The firm has its own Women in Alternative Investments Index which includes 80 of roughly 125 hedge funds worldwide run by women. It said that, over the period 1 Jan – 30 Nov 2013, the hedge funds run by women and tracked by the index returned 9.8%, compared to only 6.13% gain in the HFRX Global Hedge Fund index. Over 6 years from Jan 2007 to June 2013, hedge funds run by women returned 6%, compared with a 1.1% loss at the HFRX Global Fund Index.
The Standard & Poor’s 500 stock index gained 4.2 percent during the same time.
Although the hedge fund industry manages $2.5 trillion, hedge funds run by women manage only a tiny fraction. Although some institutional investors such as Connecticut’s pension fund have programs designed to make allocations to firms run by women and minorities, the small size and number of women-run funds has been its own barrier to large investments.
Jones said that an Oct 2013 survey of 440 senior women, including fund managers, investors, and service providers, showed growing optimism about the role of women in an industry historically dominated by men.
April 25th, 2013 by Tom Minney
The Egyptian Exchange (www.egx.com.eg) is busy with workshops for mutual funds, investment banks and managers of investment institutions, aiming to boost trading volumes through better communications between market participants and listed companies.
Trading floor of Egyptian Exchange – Dec 2012 pic: ACMN, Tom Minney
The workshops gave investor relations (IR) officials of the listed companies a chance to present their work plans and investment options and the fund managers could also discuss latest developments and current market variables.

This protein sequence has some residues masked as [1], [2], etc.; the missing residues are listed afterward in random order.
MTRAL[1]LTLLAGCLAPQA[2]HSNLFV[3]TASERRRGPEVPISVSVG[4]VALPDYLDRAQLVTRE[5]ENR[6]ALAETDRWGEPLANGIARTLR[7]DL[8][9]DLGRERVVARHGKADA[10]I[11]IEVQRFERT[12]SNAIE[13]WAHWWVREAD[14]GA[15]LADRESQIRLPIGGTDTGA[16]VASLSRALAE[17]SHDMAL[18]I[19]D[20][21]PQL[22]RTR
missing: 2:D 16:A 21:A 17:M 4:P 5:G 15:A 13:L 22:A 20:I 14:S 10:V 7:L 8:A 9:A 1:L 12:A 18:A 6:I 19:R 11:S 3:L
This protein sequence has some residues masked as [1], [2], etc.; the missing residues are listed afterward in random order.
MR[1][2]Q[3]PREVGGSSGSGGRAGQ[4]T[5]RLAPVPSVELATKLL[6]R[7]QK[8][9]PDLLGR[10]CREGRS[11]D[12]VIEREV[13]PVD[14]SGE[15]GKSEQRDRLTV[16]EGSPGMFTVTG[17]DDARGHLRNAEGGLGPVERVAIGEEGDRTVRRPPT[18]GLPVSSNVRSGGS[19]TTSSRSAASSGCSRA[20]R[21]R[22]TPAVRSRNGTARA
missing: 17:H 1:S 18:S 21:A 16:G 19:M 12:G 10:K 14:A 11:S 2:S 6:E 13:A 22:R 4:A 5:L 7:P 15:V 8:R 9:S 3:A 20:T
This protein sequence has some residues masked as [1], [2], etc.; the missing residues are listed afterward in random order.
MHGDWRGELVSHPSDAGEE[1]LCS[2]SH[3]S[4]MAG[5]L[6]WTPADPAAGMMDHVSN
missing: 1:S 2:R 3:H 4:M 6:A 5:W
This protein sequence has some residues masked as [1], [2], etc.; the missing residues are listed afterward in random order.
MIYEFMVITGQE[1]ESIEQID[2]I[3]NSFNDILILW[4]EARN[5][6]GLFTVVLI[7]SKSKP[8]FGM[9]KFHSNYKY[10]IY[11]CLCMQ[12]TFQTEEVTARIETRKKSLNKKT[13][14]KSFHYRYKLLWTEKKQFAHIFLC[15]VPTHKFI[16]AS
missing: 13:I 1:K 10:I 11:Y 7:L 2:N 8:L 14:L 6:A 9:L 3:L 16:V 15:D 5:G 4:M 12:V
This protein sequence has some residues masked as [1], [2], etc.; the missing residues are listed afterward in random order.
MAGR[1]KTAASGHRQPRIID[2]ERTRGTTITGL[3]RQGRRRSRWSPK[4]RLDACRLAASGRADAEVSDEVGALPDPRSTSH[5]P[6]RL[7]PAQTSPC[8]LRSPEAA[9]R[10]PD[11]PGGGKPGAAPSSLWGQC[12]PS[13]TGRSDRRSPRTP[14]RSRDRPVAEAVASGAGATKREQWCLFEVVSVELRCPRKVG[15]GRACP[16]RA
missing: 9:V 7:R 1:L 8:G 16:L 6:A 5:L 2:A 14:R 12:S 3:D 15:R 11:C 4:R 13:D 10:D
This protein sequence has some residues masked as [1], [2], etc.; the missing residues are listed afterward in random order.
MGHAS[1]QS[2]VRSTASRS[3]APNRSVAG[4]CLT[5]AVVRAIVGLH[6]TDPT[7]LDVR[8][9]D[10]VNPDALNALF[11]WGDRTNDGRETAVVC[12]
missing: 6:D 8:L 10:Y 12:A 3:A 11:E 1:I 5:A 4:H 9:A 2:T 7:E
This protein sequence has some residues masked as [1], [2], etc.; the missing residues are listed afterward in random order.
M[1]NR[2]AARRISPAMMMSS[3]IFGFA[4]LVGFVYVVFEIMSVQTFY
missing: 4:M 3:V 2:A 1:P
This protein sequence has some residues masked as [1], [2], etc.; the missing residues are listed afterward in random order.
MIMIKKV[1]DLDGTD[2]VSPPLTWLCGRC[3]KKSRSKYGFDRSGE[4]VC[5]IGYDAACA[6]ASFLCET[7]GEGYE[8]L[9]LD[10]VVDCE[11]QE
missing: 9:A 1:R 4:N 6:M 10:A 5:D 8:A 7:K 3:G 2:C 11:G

According to an EGX press release, Dr. Mohammed Omran, EGX Chairman, said the EGX is keen to boost stock market liquidity. Fund managers praised the communication with listed companies and said it adds to the disclosure provided by EGX. It gives a legal framework for officials of listed companies to answer questions from the institutional investors.
This is a high priority in the current Egyptian economy where all market participants need to work hard to keep the Egyptian Exchange strong and active capital market in the short and medium term.
October 20th, 2011 by Tom Minney
Pan-African fund manager Finch International Advisors received top honours as its Africa Opportunities Fund was named Africa ex-South Africa Fund of the Year. The award was presented at a Inaugural Africa Fund Manager Performance Awards gala reception on 11 October in Cape Town, South Africa.
Africa FM Editor-in-Chief Antony Ireland remarked, according to a press release from Finch: “Finch Africa has clearly distinguished itself as the best-performing fund in Africa ex-South Africa as it more than doubled the return of the next best competitor. Under the stewardship of highly- experienced CIO Jenni Chamberlain, the fund generated a very impressive +31.01% return and 1.48 Sharpe Ratio over the 12-month period through 30 June.”
Finch CIO Jenni Chamberlain responded: “We are honored to have been selected from amongst such talented African fund managers. This year’s outstanding performance may be attributed to the strength of our investment team as there is no substitution for hands-on experience and local market expertise.”
“We would like to thank Africa FM and Pageant Media for fostering awareness of Africa as a credible investment destination for institutional investors across the globe.”
Todd Moss, Senior Fellow at the Center for Global Development (CGD) and member of the Finch Advisory Board commented, “The award is testament to management’s long experience in the region and the team’s disciplined bottom-up approach. For those looking to add African market exposure, the Finch Africa Fund speaks for itself.”
Finch is a wholly owned subsidiary of Altree Financial (www.altreefinancial.com), a financial services group based in Bermuda and regulated by Bermuda Monetary Authority (BMA) with offices throughout Africa, Asia, Europe and the Americas including Altree Custody Services, trusts, and Securities Africa stockbroker with a main office in Johannesburg.